Title:
Luggage/backpack carrier device
Kind Code:
A1


Abstract:
A luggage/backpack carrier system is a product and process for carrying luggage or a backpack by using a handled, lightweight carrier that may come equipped with or without wheels.



Inventors:
Fabritz, Jacqueline M. (Seal Beach, CA, US)
Application Number:
10/093352
Publication Date:
11/07/2002
Filing Date:
03/06/2002
Assignee:
FABRITZ JACQUELINE M.
Primary Class:
Other Classes:
224/153, 190/115
International Classes:
A45C13/38; A45C5/14; A45F3/04; (IPC1-7): A45C13/00
View Patent Images:
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Primary Examiner:
BOTTORFF, CHRISTOPHER
Attorney, Agent or Firm:
Jacqueline M. Fabritz (Seal Beach, CA, US)
Claims:

What is claimed is:



1. A carrier device, comprising: at least two wheels; a base; attachment means; a telescoping handle; and means to collapse the carrier.

Description:

CROSS-REFERENCE TO RELATED APPLICATIONS

[0001] This application claims the benefit of the filing date of U.S. Provisional Patent Application Serial No. 60/273,688 filed on Mar. 6, 2001 incorporated herein by reference.

WRITTEN DESCRIPTION

[0002] The luggage/backpack carrier system is a product and process for carrying luggage or a backpack by using a handled, lightweight carrier that may come equipped with or without wheels. The product's advantages over products now available on the market is the product's appeal to kids, its ergonomic efficiency, and its easy use and storage.

[0003] There is a real need for a luggage/backpack device that solves the problem of excess weight that travelers and students incur by carrying around backpacks. Orthopedists and chiropractors now see twice as many school age patients for scoliosis (curvature of the spine), muscle fatigue, and spinal inflammation. They say these problems may eventually self-correct, but the long-term effects are unknown.

[0004] For school age children carrying backpacks, the weight of the backpack can be significant. For example, a child weighing 85 pounds and carrying a loaded backpack weighing 25 pounds is carrying approximately thirty percent of his body weight. Doctors recommend carrying at the most fifteen percent of your body weight. Parents, teachers, principals, and administrators are seeking solutions to this problem. Some suggested solutions are:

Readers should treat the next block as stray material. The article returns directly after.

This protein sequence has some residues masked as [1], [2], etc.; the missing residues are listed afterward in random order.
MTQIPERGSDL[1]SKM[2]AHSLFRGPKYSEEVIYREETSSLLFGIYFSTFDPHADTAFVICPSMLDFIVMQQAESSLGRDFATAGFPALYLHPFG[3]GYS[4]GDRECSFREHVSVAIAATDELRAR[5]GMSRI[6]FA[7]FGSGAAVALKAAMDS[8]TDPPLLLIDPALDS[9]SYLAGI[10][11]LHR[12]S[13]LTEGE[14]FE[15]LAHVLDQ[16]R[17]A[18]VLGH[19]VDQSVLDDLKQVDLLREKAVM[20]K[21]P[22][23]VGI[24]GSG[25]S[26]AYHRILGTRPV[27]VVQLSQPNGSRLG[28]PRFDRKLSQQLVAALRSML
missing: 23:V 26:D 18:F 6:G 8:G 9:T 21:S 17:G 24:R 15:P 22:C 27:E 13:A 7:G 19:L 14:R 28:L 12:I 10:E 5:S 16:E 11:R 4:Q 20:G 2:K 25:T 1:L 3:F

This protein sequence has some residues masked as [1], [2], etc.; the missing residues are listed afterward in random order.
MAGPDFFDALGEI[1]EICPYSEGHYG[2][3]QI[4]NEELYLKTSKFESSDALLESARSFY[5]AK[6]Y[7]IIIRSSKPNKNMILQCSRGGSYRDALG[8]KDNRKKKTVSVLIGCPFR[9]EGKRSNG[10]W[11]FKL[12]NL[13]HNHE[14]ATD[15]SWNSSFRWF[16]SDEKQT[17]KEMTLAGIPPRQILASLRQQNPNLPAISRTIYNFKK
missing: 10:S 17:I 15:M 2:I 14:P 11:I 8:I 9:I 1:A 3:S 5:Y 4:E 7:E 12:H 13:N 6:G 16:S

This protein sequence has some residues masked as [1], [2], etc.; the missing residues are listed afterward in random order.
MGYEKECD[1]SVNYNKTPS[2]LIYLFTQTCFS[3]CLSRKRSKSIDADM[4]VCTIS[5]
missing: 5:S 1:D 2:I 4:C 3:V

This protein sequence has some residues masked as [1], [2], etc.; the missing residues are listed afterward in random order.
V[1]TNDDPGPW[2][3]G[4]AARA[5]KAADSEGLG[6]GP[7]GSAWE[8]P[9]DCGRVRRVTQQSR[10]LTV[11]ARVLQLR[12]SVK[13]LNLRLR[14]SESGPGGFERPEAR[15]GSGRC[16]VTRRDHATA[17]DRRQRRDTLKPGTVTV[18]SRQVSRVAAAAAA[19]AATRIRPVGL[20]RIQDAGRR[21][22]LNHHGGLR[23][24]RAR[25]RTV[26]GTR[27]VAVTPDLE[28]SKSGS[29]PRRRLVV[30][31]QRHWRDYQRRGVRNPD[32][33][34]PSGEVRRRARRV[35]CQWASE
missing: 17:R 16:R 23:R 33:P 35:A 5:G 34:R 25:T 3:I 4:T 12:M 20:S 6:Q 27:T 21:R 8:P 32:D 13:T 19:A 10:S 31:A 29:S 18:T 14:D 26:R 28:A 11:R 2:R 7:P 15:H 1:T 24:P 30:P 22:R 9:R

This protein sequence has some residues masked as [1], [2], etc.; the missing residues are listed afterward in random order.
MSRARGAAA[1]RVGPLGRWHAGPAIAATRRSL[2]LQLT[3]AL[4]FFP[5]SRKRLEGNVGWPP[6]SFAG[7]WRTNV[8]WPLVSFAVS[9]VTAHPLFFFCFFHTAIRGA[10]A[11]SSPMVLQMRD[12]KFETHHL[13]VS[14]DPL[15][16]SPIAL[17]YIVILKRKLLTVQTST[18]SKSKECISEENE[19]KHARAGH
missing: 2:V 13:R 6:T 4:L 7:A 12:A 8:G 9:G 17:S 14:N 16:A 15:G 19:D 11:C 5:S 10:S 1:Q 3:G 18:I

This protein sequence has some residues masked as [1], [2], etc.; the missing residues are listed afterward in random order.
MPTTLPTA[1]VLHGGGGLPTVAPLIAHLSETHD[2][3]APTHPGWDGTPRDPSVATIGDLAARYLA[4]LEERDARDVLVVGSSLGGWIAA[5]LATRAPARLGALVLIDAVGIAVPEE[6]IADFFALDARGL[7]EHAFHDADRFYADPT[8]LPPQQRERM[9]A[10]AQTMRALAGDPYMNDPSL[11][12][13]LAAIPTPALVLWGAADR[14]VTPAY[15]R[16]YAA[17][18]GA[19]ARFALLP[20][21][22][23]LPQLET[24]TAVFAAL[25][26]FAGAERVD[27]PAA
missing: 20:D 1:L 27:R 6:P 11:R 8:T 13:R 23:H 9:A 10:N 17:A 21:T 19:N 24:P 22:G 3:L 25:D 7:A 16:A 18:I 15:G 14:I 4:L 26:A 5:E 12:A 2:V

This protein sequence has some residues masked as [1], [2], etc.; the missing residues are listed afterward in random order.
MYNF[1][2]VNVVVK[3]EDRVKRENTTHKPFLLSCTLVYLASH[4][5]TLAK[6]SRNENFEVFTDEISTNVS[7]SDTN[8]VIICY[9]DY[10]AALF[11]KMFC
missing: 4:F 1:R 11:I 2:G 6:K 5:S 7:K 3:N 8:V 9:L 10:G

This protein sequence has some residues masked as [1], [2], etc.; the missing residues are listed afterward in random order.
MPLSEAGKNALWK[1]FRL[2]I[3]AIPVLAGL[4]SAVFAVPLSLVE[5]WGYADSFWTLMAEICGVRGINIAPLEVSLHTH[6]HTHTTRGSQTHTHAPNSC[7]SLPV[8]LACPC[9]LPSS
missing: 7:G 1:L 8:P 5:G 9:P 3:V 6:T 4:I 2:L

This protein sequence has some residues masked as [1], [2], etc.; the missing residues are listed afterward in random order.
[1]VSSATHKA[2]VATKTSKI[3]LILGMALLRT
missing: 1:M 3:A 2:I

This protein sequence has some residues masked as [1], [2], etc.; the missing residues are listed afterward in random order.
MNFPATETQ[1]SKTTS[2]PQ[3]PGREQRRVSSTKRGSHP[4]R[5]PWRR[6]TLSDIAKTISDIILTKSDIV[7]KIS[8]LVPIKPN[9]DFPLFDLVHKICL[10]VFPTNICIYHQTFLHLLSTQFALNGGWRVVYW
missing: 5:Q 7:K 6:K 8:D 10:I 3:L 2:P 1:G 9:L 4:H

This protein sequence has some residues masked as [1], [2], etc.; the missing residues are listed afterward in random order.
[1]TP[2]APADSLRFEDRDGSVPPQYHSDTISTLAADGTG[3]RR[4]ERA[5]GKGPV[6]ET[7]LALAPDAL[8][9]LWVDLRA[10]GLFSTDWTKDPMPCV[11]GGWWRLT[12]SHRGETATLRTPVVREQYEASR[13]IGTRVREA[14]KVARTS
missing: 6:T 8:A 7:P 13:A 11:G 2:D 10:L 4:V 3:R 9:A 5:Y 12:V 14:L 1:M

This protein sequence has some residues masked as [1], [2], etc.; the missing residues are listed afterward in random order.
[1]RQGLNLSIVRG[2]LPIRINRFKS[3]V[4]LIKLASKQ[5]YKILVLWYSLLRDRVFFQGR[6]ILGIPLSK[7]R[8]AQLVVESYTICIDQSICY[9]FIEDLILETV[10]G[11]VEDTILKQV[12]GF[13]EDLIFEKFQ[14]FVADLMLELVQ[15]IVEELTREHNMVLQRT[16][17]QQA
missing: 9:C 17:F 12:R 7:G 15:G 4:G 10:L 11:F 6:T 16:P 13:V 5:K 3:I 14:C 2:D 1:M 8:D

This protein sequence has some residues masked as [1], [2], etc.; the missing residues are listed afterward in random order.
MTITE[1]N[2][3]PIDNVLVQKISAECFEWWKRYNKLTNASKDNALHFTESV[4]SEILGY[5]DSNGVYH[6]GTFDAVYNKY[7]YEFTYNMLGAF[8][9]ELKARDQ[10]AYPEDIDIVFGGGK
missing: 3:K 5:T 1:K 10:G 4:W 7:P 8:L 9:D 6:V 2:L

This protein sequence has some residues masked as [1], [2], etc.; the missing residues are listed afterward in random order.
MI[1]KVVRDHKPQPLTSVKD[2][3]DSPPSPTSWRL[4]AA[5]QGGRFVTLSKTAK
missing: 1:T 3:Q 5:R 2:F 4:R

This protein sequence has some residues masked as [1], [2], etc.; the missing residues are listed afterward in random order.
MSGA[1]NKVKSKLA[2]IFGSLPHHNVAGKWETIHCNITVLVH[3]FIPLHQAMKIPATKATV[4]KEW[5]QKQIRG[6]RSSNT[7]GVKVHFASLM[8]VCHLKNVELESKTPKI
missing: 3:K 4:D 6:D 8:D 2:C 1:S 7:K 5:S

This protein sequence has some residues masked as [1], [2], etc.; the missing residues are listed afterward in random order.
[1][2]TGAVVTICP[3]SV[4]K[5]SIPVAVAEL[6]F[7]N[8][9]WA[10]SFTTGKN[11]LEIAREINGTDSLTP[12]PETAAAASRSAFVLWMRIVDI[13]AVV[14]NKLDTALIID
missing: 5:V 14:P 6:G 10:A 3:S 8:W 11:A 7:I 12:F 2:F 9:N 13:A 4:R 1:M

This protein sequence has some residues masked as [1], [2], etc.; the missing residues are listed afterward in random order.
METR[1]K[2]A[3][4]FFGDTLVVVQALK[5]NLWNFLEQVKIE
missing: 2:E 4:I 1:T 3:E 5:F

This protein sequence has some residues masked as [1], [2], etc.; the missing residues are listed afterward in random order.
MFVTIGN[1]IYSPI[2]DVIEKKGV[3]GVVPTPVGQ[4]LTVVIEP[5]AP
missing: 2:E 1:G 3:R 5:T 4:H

[0005] 1. Two sets of books, one for the classroom and one for home. Problem: Too expensive for many schools.

[0006] 2. Teachers volunteered to stagger homework. Problem: May start out as a good idea, but probably won't last.

[0007] 3. Ergonomically correct backpacks have been introduced to students, but have not been accepted by students.

[0008] 4. Ultimate solution is rolling backpacks. The students feel they are “uncool” and they become a tough sell to them. The other reasons that affect the salability of the current rolling backpacks are: most are too big to fit in the standard sized school locker; if they do fit, with twenty pounds of books, plus the extra weight of the rolling mechanism that is built into the bag, students can't lift them off the ground; some have been built with the possibility of wearing it on your back, but the built-in rolling mechanism adds weight and is not comfortable.

[0009] The product described herein was designed to solve these problems and be acceptable to students.

[0010] In one embodiment of the invention, the backpack comes in two parts, the backpack and the carrier. The backpack will have four-inch silicon (or other suitable material) wheels attached to it. The wheels can snap off and be placed in a pocket when the student arrives at school. In most cases, the student will roll their backpack to and from school. When they arrive, they will collapse the carrier, which will fit in a locker as small as eighteen inches. They will then store the wheels and take the backpack from class to class.

[0011] The carrier will be made out of aluminum (or other suitable material) with a telescopic handle. In a preferred embodiment, the backpack attaches or is secured to the carrier handle or carrier with a Velcro encasement and/or two elastic cords attached from the axel to the carrier. Other materials may also be utilized to attach the backpack to the carrier. In a preferred embodiment, the maximum amount of weight the backpack should hold would be about sixty pounds. The carrier itself should weigh no more than four pounds.

[0012] The “trend right” aspects of the rolling backpack are the large wheels that snap off when not in use, the lightweight, yet sturdy fabrication, the telescopic handle, the clamp and hinge on the carrier, and the fact that it comes in two pieces, both able to fit into an eighteen inch locker. An alternate design for the product might include the placement of the wheels on the carrier itself so that any standard-sized backpack or piece of luggage may be placed on and secured to the carrier.

[0013] In another embodiment of the invention, the wheels on the carrier are partially covered by a nostalgic “40's” style fender. The backpack attaches to the base of the carrier with Velcro or other materials in a trendy fashion. In a preferred embodiment, there is Velcro on the backpack base and Velcro on the carrier. There is also Velcro casing on the back, which attaches to the handle. This embodiment of the backpack, as well as the carrier, will fit into a standard eighteen-inch locker.